"Be water, my friend"
Doctor Strange star Benedict Wong has celebrated what would be Bruce Lee‘s 80th birthday on 27 November.
In a guest column for The Hollywood Reporter, the British actor revealed what the martial arts star meant to him growing up as British Chinese.
Wong recalled how he thought he saw a “Chinese man on the TV” in the 70’s who later turned out to be Benny Hill. However, when Wong saw Lee on the screen, he finally had hope for his generation.
“Then, one day, [Lee] arrived on my screen, a symbol of East Asian strength ,” Wong wrote. “A symbol of hope as a first-generation, Britain-born Chinese growing up in Salford. Bruce Lee has been with me in many different forms through my years, and resonated in different ways.”
The 49-year-old actor explained that Enter The Dragon was the first of Lee’s film he saw and to date is still one of his favourites. “70s cool at its best, and one of the few films where we actually hear him talk rather than being dubbed,” Wong said of the film.
Immensely inspired by Lee, Wong read his book Tao Of Jeet Kune Do, which Wong said played an “intrinsic part” in guiding him through his career.
“Tao of Jeet Kune Do is more than just a book, it’s a philosophical guide that I would highly recommend to all young actors starting out,” Wong said. “In the book, Bruce Lee gleaned off all martial arts, using all styles, constantly evolving, discarding, learning and adjusting, becoming better and moving forward; “Because of styles people are separated. Research your own experience, absorb what is useful, reject what is useless, add what is essentially your own.””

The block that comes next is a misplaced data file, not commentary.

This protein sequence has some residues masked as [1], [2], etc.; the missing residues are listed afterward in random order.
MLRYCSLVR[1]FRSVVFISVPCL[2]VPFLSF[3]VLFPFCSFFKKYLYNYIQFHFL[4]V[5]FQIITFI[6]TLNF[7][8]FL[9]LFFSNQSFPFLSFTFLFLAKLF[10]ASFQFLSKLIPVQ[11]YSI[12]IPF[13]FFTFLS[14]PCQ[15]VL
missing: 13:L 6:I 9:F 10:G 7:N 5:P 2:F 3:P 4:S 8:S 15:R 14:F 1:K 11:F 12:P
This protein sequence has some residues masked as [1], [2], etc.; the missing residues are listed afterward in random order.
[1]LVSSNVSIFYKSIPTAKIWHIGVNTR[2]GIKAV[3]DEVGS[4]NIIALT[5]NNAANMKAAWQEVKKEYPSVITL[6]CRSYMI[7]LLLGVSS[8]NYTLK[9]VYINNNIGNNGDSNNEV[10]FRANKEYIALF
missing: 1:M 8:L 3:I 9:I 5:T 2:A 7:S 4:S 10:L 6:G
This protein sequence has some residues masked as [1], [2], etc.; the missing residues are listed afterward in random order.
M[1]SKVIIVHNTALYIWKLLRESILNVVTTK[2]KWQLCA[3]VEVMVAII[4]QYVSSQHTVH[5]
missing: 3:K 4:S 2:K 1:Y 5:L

Wong said he continues to apply the lessons learnt from the book to his acting methods.
“I’ve tried to incorporate this philosophy into my acting style,” he said. “Starting out 30 years ago I simply didn’t have the means to go to drama school, so I’ve taken an unusual path. It’s been about the alchemy of bringing your own version and style.”
“Welcoming all forms and accepting that others around you are doing the same. Learning from others what is, and isn’t, right for you, discarding what no longer serves you, and moving forward.”
Wong also highlighted his favourite quote from the book: “If you always put limits on everything you do, physical or anything else, it will spread into your work and into your life. There are no limits. There are only plateaus, and you must not stay there, you must go beyond them.”
The Avengers star explained that the quote is “particularly helpful when I’ve hit one of the inevitable plateaus, to help work myself through it, as well as when I’ve come up against limitations. Particularly earlier on in my career, there were constant limitations; patterns forming, being boxed in, stereotypes, some I couldn’t wriggle out of.”
“I tried to understand who and where those limitations were coming from, and over time I’m learning to challenge them. Using the previous quote of rejecting what is useless, closing the door on what I see as limitations and trying to break myself free of them.”
In other news, MasterChef: The Professionals contestant Philli Armitage-Mattin has come under fire for describing Asian food as “dirty”.